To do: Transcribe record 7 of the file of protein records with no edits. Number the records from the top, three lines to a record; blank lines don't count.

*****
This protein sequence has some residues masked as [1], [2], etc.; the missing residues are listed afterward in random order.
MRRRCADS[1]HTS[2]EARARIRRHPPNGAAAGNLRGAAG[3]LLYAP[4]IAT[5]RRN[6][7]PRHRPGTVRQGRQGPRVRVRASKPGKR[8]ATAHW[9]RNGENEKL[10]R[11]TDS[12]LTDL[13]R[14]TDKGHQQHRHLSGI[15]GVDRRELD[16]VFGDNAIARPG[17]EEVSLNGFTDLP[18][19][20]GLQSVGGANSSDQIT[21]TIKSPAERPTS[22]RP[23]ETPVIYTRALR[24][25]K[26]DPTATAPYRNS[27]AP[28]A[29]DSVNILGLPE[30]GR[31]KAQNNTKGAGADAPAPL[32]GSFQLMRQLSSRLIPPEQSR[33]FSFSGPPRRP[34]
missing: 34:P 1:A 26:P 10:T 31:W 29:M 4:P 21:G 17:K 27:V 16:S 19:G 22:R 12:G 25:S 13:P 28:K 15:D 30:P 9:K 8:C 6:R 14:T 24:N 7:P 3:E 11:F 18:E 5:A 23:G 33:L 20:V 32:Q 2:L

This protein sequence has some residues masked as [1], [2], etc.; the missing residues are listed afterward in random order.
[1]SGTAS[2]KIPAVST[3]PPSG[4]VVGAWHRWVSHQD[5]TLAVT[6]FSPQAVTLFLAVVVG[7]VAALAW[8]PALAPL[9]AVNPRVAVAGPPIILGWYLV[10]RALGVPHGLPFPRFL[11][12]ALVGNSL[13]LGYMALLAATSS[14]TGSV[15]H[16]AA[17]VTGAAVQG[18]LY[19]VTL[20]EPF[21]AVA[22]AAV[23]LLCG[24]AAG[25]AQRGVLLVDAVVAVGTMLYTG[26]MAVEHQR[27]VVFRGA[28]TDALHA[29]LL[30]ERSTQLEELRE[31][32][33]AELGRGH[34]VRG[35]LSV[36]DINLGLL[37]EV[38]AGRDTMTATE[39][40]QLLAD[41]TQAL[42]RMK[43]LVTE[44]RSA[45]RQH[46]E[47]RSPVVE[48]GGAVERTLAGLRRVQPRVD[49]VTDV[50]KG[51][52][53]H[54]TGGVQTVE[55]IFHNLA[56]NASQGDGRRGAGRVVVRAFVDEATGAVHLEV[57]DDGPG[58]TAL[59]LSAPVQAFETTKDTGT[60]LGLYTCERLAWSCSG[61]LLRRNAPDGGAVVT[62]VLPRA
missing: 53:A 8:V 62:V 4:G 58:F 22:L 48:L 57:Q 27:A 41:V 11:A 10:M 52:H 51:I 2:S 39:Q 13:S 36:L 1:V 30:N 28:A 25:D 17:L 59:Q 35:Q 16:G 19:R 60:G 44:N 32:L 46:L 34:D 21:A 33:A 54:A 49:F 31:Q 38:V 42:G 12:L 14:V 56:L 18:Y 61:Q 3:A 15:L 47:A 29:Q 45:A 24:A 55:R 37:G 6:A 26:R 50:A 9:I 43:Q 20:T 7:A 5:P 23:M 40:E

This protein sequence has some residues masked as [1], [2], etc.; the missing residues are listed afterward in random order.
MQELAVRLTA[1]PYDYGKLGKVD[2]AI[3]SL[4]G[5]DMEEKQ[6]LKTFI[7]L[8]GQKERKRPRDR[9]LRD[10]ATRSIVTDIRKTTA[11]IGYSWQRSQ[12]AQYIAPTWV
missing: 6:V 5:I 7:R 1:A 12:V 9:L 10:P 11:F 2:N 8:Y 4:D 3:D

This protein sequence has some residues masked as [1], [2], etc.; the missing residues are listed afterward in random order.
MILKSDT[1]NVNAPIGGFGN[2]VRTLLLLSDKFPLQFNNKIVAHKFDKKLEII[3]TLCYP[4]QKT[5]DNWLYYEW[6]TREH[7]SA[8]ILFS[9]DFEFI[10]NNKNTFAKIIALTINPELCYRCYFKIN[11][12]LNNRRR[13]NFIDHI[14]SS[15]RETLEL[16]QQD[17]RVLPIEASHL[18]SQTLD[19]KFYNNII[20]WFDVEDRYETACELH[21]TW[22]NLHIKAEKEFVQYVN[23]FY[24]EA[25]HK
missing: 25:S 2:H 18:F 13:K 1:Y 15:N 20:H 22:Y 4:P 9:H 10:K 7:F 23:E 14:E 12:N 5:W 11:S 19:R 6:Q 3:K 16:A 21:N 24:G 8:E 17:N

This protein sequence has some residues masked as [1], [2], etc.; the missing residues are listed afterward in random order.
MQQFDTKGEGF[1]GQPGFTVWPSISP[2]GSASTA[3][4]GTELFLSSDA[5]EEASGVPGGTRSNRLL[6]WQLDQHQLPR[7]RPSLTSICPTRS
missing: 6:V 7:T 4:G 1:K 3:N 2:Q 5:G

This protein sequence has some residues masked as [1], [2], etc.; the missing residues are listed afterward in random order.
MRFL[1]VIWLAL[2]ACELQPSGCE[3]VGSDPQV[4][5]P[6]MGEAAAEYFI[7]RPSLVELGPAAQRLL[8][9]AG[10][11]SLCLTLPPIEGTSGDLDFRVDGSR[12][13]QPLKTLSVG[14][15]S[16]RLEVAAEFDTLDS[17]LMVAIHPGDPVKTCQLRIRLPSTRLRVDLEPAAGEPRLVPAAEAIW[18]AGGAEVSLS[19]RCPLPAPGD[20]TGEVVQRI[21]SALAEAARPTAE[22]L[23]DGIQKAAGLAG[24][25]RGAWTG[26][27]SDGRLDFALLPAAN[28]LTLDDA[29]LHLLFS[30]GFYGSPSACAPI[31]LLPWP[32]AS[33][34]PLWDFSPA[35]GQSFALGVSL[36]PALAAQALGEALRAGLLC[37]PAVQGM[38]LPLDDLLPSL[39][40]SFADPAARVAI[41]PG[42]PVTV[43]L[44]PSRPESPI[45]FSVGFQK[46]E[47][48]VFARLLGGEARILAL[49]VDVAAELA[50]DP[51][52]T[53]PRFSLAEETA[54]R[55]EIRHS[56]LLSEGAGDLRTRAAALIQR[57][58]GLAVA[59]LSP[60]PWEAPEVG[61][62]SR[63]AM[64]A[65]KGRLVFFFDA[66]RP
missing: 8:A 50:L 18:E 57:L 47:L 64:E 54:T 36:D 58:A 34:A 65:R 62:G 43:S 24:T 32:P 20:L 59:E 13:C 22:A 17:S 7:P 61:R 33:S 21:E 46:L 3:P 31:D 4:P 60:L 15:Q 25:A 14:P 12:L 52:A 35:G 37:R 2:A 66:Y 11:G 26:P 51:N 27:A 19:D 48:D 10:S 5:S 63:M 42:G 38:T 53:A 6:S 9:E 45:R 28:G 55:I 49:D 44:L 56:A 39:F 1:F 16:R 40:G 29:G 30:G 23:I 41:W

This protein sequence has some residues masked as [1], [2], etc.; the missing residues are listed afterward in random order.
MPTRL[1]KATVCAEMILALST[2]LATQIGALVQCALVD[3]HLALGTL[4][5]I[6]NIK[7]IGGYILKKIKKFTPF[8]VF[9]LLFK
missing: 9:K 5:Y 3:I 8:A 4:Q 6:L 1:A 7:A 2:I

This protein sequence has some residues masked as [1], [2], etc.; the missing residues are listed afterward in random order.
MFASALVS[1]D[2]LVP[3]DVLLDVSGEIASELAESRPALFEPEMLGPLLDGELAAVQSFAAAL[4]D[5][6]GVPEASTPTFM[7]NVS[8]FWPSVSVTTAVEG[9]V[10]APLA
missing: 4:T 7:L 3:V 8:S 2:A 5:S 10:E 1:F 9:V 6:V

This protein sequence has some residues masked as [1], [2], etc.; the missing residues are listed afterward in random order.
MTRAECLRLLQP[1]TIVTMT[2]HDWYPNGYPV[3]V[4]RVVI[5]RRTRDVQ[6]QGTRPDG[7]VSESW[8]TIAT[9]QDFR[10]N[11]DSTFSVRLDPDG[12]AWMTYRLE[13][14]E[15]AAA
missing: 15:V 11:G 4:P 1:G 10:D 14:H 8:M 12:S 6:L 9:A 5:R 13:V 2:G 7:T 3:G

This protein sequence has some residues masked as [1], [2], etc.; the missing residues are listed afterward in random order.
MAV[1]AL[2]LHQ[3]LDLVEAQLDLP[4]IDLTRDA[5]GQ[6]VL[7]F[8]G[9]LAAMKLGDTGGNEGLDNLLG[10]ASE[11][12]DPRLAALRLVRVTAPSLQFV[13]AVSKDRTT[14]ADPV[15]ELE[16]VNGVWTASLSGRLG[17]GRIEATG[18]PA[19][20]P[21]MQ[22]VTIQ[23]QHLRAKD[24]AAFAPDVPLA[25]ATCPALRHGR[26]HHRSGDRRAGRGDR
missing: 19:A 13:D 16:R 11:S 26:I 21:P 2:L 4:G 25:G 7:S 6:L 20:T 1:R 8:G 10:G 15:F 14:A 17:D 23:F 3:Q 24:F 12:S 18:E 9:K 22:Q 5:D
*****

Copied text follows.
This protein sequence has some residues masked as [1], [2], etc.; the missing residues are listed afterward in random order.
MPTRL[1]KATVCAEMILALST[2]LATQIGALVQCALVD[3]HLALGTL[4][5]I[6]NIK[7]IGGYILKKIKKFTPF[8]VF[9]LLFK
missing: 9:K 5:Y 3:I 8:A 4:Q 6:L 1:A 7:A 2:I